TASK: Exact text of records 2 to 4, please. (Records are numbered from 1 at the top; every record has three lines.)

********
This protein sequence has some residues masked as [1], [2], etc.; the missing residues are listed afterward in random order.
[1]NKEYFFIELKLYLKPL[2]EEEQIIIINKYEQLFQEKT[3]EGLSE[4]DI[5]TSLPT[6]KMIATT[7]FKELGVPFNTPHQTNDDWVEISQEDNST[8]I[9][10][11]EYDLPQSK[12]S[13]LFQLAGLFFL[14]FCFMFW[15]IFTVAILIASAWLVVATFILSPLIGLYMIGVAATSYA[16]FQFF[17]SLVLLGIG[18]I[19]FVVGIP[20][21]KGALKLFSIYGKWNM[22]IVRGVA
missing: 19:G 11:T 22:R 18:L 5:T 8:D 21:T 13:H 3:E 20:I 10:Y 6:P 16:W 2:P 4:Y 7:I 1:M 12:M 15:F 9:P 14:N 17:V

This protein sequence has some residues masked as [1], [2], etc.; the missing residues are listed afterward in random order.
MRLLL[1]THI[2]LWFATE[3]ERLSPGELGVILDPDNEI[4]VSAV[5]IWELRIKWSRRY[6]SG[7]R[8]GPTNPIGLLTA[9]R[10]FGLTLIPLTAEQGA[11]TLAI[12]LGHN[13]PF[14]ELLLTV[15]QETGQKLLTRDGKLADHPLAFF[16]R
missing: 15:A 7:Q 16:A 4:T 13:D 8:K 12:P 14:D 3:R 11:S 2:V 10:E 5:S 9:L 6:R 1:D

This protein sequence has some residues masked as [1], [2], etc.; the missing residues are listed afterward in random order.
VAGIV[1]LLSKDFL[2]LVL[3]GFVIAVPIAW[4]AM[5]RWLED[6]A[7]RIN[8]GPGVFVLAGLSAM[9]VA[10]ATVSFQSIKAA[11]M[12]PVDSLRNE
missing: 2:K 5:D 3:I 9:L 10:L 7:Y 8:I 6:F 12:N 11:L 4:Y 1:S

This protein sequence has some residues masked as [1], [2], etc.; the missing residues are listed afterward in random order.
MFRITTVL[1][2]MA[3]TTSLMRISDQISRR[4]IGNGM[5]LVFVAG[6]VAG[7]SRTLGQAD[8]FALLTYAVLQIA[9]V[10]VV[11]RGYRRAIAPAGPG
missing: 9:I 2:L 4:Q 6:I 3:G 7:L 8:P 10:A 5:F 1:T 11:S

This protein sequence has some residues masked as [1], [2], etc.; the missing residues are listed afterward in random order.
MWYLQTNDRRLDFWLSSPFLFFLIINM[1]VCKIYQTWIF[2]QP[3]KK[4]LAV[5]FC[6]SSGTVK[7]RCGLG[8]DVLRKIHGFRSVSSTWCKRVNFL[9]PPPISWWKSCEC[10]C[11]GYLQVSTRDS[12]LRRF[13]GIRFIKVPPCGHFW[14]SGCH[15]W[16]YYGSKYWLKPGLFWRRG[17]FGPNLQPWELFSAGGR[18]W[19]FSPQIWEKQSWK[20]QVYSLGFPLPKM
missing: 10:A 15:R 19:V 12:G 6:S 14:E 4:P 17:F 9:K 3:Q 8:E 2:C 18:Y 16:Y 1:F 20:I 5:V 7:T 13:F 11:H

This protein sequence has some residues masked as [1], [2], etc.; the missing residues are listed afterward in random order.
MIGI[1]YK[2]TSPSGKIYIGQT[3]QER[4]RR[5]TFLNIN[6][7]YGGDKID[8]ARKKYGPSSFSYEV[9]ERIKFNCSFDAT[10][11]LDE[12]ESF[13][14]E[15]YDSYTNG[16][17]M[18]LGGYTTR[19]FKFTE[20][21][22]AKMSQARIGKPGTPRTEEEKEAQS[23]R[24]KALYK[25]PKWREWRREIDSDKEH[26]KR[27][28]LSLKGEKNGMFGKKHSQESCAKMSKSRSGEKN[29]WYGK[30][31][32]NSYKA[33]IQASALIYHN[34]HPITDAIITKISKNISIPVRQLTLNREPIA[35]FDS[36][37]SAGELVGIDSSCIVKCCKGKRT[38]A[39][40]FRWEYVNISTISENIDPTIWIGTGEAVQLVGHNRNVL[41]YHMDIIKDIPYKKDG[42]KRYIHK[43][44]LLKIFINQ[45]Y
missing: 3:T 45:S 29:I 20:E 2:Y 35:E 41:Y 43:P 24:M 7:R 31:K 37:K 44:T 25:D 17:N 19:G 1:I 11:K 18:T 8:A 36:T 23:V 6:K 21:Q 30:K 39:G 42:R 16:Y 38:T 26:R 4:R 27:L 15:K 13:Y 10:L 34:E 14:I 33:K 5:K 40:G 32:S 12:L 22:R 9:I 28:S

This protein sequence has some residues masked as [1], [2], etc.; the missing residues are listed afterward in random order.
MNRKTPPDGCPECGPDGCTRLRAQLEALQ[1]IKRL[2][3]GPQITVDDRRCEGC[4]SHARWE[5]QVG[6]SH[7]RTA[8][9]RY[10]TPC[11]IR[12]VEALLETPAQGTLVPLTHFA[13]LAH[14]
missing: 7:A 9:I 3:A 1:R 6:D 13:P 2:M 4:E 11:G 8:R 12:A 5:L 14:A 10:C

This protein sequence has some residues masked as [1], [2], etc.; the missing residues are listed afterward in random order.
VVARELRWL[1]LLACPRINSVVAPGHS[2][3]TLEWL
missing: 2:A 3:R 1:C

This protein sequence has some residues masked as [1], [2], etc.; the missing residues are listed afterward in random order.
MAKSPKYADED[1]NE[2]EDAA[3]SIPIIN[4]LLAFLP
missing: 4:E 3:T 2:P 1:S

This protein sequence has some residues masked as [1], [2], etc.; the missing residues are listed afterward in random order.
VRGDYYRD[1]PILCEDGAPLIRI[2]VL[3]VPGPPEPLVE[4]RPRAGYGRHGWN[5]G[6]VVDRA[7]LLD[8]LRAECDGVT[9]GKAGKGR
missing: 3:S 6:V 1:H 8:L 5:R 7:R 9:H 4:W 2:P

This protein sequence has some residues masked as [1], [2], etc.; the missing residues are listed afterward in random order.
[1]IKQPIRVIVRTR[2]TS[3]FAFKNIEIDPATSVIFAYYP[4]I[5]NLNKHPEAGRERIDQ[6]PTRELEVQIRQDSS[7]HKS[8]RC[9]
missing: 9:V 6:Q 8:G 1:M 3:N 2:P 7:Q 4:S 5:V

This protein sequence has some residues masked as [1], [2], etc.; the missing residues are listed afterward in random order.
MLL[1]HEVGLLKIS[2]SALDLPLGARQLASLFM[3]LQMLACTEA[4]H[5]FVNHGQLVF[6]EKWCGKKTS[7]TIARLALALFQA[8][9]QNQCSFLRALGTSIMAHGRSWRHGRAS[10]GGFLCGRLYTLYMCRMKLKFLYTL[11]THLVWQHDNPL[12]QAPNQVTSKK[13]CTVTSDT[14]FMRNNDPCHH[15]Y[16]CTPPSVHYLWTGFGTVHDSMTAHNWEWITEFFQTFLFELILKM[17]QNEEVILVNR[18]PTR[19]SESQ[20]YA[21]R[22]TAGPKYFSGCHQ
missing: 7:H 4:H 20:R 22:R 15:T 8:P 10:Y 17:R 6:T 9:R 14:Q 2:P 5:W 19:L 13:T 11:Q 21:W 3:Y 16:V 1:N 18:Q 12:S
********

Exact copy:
This protein sequence has some residues masked as [1], [2], etc.; the missing residues are listed afterward in random order.
MRLLL[1]THI[2]LWFATE[3]ERLSPGELGVILDPDNEI[4]VSAV[5]IWELRIKWSRRY[6]SG[7]R[8]GPTNPIGLLTA[9]R[10]FGLTLIPLTAEQGA[11]TLAI[12]LGHN[13]PF[14]ELLLTV[15]QETGQKLLTRDGKLADHPLAFF[16]R
missing: 15:A 7:Q 16:A 4:T 13:D 8:K 12:P 14:D 3:R 11:S 2:V 10:E 5:S 9:L 6:R 1:D

This protein sequence has some residues masked as [1], [2], etc.; the missing residues are listed afterward in random order.
VAGIV[1]LLSKDFL[2]LVL[3]GFVIAVPIAW[4]AM[5]RWLED[6]A[7]RIN[8]GPGVFVLAGLSAM[9]VA[10]ATVSFQSIKAA[11]M[12]PVDSLRNE
missing: 2:K 5:D 3:I 9:L 10:L 7:Y 8:I 6:F 12:N 11:L 4:Y 1:S

This protein sequence has some residues masked as [1], [2], etc.; the missing residues are listed afterward in random order.
MFRITTVL[1][2]MA[3]TTSLMRISDQISRR[4]IGNGM[5]LVFVAG[6]VAG[7]SRTLGQAD[8]FALLTYAVLQIA[9]V[10]VV[11]RGYRRAIAPAGPG
missing: 9:I 2:L 4:Q 6:I 3:G 7:L 8:P 10:A 5:F 1:T 11:S